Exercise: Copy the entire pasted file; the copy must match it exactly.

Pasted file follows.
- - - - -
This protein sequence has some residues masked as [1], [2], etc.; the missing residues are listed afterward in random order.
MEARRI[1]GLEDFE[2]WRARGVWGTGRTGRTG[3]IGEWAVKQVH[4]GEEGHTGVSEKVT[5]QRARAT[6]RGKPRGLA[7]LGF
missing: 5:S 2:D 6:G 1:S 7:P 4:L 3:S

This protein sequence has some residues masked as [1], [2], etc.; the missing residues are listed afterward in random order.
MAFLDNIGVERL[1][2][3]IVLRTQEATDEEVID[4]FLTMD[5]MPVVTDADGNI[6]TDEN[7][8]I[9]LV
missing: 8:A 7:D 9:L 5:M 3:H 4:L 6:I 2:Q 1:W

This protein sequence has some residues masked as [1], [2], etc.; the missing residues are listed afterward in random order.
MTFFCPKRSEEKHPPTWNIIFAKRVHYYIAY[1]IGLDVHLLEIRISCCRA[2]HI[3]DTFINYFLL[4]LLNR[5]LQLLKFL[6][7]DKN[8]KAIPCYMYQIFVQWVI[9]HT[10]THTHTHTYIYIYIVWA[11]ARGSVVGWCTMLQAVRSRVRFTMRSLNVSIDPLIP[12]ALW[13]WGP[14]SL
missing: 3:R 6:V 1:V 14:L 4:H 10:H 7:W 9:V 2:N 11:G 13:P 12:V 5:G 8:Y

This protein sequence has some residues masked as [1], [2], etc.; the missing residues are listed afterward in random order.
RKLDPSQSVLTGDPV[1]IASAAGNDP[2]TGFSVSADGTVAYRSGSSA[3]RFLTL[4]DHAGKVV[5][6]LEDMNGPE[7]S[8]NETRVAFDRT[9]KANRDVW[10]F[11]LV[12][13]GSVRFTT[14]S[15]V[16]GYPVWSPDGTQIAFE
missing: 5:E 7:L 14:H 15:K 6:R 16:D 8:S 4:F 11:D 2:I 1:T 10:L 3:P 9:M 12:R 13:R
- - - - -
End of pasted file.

This protein sequence has some residues masked as [1], [2], etc.; the missing residues are listed afterward in random order.
MEARRI[1]GLEDFE[2]WRARGVWGTGRTGRTG[3]IGEWAVKQVH[4]GEEGHTGVSEKVT[5]QRARAT[6]RGKPRGLA[7]LGF
missing: 5:S 2:D 6:G 1:S 7:P 4:L 3:S

This protein sequence has some residues masked as [1], [2], etc.; the missing residues are listed afterward in random order.
MAFLDNIGVERL[1][2][3]IVLRTQEATDEEVID[4]FLTMD[5]MPVVTDADGNI[6]TDEN[7][8]I[9]LV
missing: 8:A 7:D 9:L 5:M 3:H 4:L 6:I 2:Q 1:W

This protein sequence has some residues masked as [1], [2], etc.; the missing residues are listed afterward in random order.
MTFFCPKRSEEKHPPTWNIIFAKRVHYYIAY[1]IGLDVHLLEIRISCCRA[2]HI[3]DTFINYFLL[4]LLNR[5]LQLLKFL[6][7]DKN[8]KAIPCYMYQIFVQWVI[9]HT[10]THTHTHTYIYIYIVWA[11]ARGSVVGWCTMLQAVRSRVRFTMRSLNVSIDPLIP[12]ALW[13]WGP[14]SL
missing: 3:R 6:V 1:V 14:L 4:H 10:H 7:W 9:V 2:N 11:G 13:P 12:V 5:G 8:Y

This protein sequence has some residues masked as [1], [2], etc.; the missing residues are listed afterward in random order.
RKLDPSQSVLTGDPV[1]IASAAGNDP[2]TGFSVSADGTVAYRSGSSA[3]RFLTL[4]DHAGKVV[5][6]LEDMNGPE[7]S[8]NETRVAFDRT[9]KANRDVW[10]F[11]LV[12][13]GSVRFTT[14]S[15]V[16]GYPVWSPDGTQIAFE
missing: 5:E 7:L 14:H 15:K 6:R 16:D 8:S 4:F 11:D 2:I 1:T 10:L 3:P 9:M 12:R 13:R